Sunday, January 11, 2009

the moneygardener 2009 financial goals

In my recent post, 2009, a new financial year, I talked about how I believe it is important to have a vision for what the upcoming year will look like for us financially and to write it down. Well we might not all have a blog, but I do, so conveniently I can write my 2009 financial vision/goals right here.

Current Situation
We are quickly approaching 30 years of age and over the last 4 years we've carried out some important financial steps toward building a secure, prosperous future.

Financial Vision For 2009

1. First and foremost, in keeping with my stated goal #1, in 2009 we want to continue to save at least $1,000 average per month for our non-registered portfolio. Ideally I'd like to save much more than this, considering that last year we managed to save an average of $1,395/month. This will enable us to be well on our way toward our goal of the portfolio being worth $175,000 (net value after any debt) in February of 2014.

2. 2009 will see us spend a good amount of money on home-related items. We will also spend some serious money on a vacation.

3. We will start 2 TFSAs (Tax Free Savings Accounts) in 2009 and contribute the maximum amount to both.

4. Over the past 3 months I've been using borrowed money to invest in our non-registered portfolio and paying it off in large chunks with saved money. I am expecting that this buying activity is largely completed and I will slow purchases now and concentrate on using saved money to pay back the line of credit. I am happy with the fact that I have now bought a good chunk of my portfolio at much lower prices and higher yields. This obviously depends on the market, but unless we breach the S&P 500 lows of the last few months I don't think I'll get excited about the opportunity to invest as often.

5. Our dividend income within our non-registered portfolio has grown from $1,523 one year ago to it's current level of $3,524. Savings and borrowed funds over the last year have really juiced our dividend growth. Over the next year I expect that this rate of growth will slow down dramatically as we rely on companies raising dividends for growth instead of mainly new funds coming in.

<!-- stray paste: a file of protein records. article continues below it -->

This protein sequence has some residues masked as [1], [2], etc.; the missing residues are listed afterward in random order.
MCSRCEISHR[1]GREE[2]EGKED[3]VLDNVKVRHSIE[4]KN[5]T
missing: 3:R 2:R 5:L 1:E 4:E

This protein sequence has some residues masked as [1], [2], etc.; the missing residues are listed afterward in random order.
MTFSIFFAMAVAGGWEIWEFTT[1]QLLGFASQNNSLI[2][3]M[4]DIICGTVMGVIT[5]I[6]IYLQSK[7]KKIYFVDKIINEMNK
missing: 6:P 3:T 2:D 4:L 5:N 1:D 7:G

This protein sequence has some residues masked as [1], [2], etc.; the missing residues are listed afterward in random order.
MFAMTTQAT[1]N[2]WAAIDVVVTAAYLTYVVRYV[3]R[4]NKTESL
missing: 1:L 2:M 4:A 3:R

What I won't Aspire To Do:

Grow Net Worth By X% - This is a pointless exercise for me because I rely heavily on the stock market for net worth gains. The market is out of my control.

Accelerate Mortgage Payments - This just ain't how the moneygardener rolls. I've chosen sides already. Having a low interest mortgage and an interest in the long term prospects of investing I've set my mortgage payments on cruise control, and I like it that way.

Follow The Crowd - I'll march to my own drummer again in 2009 like I've always done. I don't care what the majority of people are doing and why. I'm sticking to our long term plan.

What does your financial 2009 look like?


Dividend Tree said...

MG: I like the last one, do not follow the crowd. Contrary to belief, it is one the difficult things to do. However, I think 2009 will be one the best buying opportunity for dividend investors. I will continue to buy as much I can depending upon availability of funds.

Paul (aka augustabound) said...

Do you have an RESP for the little one as a part of your investment goals?

Anonymous said...

I am fairly new to the blog and was curious to know where you find your information when researching a new stock? Thanks

MG (moneygardener) said...

Hi Paul, Yes, I do. I didn't really include it as part of any goal because it is kind of automatic, like a bill. I will contribute the maximum to get the maximum grant in 2009. Each $100 from the Canadian goverment, plus our own savings.

Anon, I find my information all over the place, and mainly on the internet. Online brokers like BMO InvestorLine offer great research tools and so do sites like Google Finance, MSN money, Yahoo finance, Globeinvestor,financial webring, and countless others.

Anonymous said...


Thanks for spelling your goals out. I am on a similar journey and I like seeing what others are thinking.

A quick question: One of your goal is to have a portfolio worth $175,000 by Feb 2014. On the other hand, you do not want to target a net worth growth % for 2009 because you do not control the market. I realize there is something to be said about short term versus medium term but isn't this somewhat inconsistent.


MG (moneygardener) said...

anon, Good point. You are correct, it is somewhat inconsistent. The way I rationalize it is that 2014 was looking out on a 6 year time horizon when I set the goal. I figured that medium term I would get a market return (6-8%). I feel even stronger now that I will get a return of at least that, with the majority of my money since most of it will end up being put in post 2008 (Sept.).